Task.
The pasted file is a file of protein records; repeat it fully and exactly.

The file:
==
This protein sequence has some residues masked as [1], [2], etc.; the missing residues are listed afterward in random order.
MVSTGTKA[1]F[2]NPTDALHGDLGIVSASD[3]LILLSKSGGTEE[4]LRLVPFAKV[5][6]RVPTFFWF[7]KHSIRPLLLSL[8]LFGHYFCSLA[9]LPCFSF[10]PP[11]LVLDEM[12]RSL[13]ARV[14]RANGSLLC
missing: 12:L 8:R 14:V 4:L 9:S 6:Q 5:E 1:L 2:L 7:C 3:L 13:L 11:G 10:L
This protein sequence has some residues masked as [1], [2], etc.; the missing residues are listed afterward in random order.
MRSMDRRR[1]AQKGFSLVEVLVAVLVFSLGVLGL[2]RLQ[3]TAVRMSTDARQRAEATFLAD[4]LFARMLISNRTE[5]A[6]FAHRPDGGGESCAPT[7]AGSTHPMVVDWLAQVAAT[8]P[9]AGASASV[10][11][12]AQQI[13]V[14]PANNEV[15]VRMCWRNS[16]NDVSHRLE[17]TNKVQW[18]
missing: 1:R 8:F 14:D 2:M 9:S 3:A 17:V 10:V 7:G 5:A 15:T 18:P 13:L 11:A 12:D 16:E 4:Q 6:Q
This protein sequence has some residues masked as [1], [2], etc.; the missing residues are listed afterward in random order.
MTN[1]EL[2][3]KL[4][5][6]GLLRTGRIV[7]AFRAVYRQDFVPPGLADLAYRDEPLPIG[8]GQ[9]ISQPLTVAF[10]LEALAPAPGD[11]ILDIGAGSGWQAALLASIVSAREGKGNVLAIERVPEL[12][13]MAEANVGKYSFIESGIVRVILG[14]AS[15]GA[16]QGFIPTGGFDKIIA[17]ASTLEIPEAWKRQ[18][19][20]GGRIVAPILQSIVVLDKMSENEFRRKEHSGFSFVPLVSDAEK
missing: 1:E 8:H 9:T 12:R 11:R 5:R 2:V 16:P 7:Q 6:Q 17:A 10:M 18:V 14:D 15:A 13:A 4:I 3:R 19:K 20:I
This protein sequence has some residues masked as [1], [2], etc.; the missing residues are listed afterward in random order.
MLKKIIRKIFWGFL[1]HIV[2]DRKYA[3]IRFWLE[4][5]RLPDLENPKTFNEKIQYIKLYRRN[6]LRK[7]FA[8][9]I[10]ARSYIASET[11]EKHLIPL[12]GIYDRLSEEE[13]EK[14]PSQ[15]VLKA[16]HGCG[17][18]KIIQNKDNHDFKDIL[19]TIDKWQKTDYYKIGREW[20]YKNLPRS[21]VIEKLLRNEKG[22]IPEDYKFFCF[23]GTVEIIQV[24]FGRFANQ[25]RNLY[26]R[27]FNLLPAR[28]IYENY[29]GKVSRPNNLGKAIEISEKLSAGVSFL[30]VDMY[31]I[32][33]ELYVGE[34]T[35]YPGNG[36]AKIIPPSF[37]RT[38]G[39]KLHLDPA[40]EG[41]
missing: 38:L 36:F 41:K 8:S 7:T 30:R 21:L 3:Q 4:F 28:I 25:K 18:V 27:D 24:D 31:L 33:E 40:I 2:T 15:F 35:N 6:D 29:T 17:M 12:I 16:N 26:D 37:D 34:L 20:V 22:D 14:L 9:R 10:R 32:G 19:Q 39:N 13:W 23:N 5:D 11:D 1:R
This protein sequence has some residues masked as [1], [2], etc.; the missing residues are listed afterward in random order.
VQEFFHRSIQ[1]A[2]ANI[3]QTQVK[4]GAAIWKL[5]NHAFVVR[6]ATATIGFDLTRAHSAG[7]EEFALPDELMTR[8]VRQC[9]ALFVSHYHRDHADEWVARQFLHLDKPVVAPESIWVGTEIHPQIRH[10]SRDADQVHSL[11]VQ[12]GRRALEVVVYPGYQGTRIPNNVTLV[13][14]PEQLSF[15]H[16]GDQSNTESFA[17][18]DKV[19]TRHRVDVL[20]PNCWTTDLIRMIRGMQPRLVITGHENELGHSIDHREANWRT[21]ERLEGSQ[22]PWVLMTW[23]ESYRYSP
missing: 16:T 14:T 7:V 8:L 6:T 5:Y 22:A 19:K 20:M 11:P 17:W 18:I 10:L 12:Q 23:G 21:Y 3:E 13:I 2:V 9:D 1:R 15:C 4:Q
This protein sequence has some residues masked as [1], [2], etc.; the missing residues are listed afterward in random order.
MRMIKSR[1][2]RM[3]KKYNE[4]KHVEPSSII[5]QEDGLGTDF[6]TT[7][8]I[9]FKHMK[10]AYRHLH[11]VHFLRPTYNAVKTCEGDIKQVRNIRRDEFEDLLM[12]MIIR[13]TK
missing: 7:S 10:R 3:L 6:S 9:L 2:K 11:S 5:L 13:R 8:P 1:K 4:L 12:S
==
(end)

This protein sequence has some residues masked as [1], [2], etc.; the missing residues are listed afterward in random order.
MVSTGTKA[1]F[2]NPTDALHGDLGIVSASD[3]LILLSKSGGTEE[4]LRLVPFAKV[5][6]RVPTFFWF[7]KHSIRPLLLSL[8]LFGHYFCSLA[9]LPCFSF[10]PP[11]LVLDEM[12]RSL[13]ARV[14]RANGSLLC
missing: 12:L 8:R 14:V 4:L 9:S 6:Q 5:E 1:L 2:L 7:C 3:L 13:L 11:G 10:L
This protein sequence has some residues masked as [1], [2], etc.; the missing residues are listed afterward in random order.
MRSMDRRR[1]AQKGFSLVEVLVAVLVFSLGVLGL[2]RLQ[3]TAVRMSTDARQRAEATFLAD[4]LFARMLISNRTE[5]A[6]FAHRPDGGGESCAPT[7]AGSTHPMVVDWLAQVAAT[8]P[9]AGASASV[10][11][12]AQQI[13]V[14]PANNEV[15]VRMCWRNS[16]NDVSHRLE[17]TNKVQW[18]
missing: 1:R 8:F 14:D 2:M 9:S 3:A 17:V 10:V 7:G 5:A 15:T 18:P 13:L 11:A 12:D 16:E 4:Q 6:Q
This protein sequence has some residues masked as [1], [2], etc.; the missing residues are listed afterward in random order.
MTN[1]EL[2][3]KL[4][5][6]GLLRTGRIV[7]AFRAVYRQDFVPPGLADLAYRDEPLPIG[8]GQ[9]ISQPLTVAF[10]LEALAPAPGD[11]ILDIGAGSGWQAALLASIVSAREGKGNVLAIERVPEL[12][13]MAEANVGKYSFIESGIVRVILG[14]AS[15]GA[16]QGFIPTGGFDKIIA[17]ASTLEIPEAWKRQ[18][19][20]GGRIVAPILQSIVVLDKMSENEFRRKEHSGFSFVPLVSDAEK
missing: 1:E 8:H 9:T 12:R 11:R 5:R 2:V 16:P 7:Q 6:Q 17:A 10:M 18:V 14:D 15:A 13:A 4:I 3:R 19:K 20:I
This protein sequence has some residues masked as [1], [2], etc.; the missing residues are listed afterward in random order.
MLKKIIRKIFWGFL[1]HIV[2]DRKYA[3]IRFWLE[4][5]RLPDLENPKTFNEKIQYIKLYRRN[6]LRK[7]FA[8][9]I[10]ARSYIASET[11]EKHLIPL[12]GIYDRLSEEE[13]EK[14]PSQ[15]VLKA[16]HGCG[17][18]KIIQNKDNHDFKDIL[19]TIDKWQKTDYYKIGREW[20]YKNLPRS[21]VIEKLLRNEKG[22]IPEDYKFFCF[23]GTVEIIQV[24]FGRFANQ[25]RNLY[26]R[27]FNLLPAR[28]IYENY[29]GKVSRPNNLGKAIEISEKLSAGVSFL[30]VDMY[31]I[32][33]ELYVGE[34]T[35]YPGNG[36]AKIIPPSF[37]RT[38]G[39]KLHLDPA[40]EG[41]
missing: 38:L 36:F 41:K 8:S 7:T 30:R 21:L 3:Q 4:F 28:I 25:K 18:V 27:D 24:D 31:L 33:E 40:I 2:T 15:F 35:N 6:D 29:T 17:M 12:I 16:N 26:D 37:D 34:L 20:V 22:D 14:L 9:R 10:R 32:G 19:Q 39:N 13:W 23:N 5:D 11:D 1:R
This protein sequence has some residues masked as [1], [2], etc.; the missing residues are listed afterward in random order.
VQEFFHRSIQ[1]A[2]ANI[3]QTQVK[4]GAAIWKL[5]NHAFVVR[6]ATATIGFDLTRAHSAG[7]EEFALPDELMTR[8]VRQC[9]ALFVSHYHRDHADEWVARQFLHLDKPVVAPESIWVGTEIHPQIRH[10]SRDADQVHSL[11]VQ[12]GRRALEVVVYPGYQGTRIPNNVTLV[13][14]PEQLSF[15]H[16]GDQSNTESFA[17][18]DKV[19]TRHRVDVL[20]PNCWTTDLIRMIRGMQPRLVITGHENELGHSIDHREANWRT[21]ERLEGSQ[22]PWVLMTW[23]ESYRYSP
missing: 16:T 14:T 7:V 8:L 6:T 5:Y 22:A 19:K 20:M 11:P 17:W 18:I 10:L 12:Q 23:G 21:Y 3:E 13:I 2:V 9:D 1:R 15:C 4:Q
This protein sequence has some residues masked as [1], [2], etc.; the missing residues are listed afterward in random order.
MRMIKSR[1][2]RM[3]KKYNE[4]KHVEPSSII[5]QEDGLGTDF[6]TT[7][8]I[9]FKHMK[10]AYRHLH[11]VHFLRPTYNAVKTCEGDIKQVRNIRRDEFEDLLM[12]MIIR[13]TK
missing: 7:S 10:R 3:L 6:S 9:L 2:K 11:S 5:L 13:R 8:P 1:K 4:L 12:S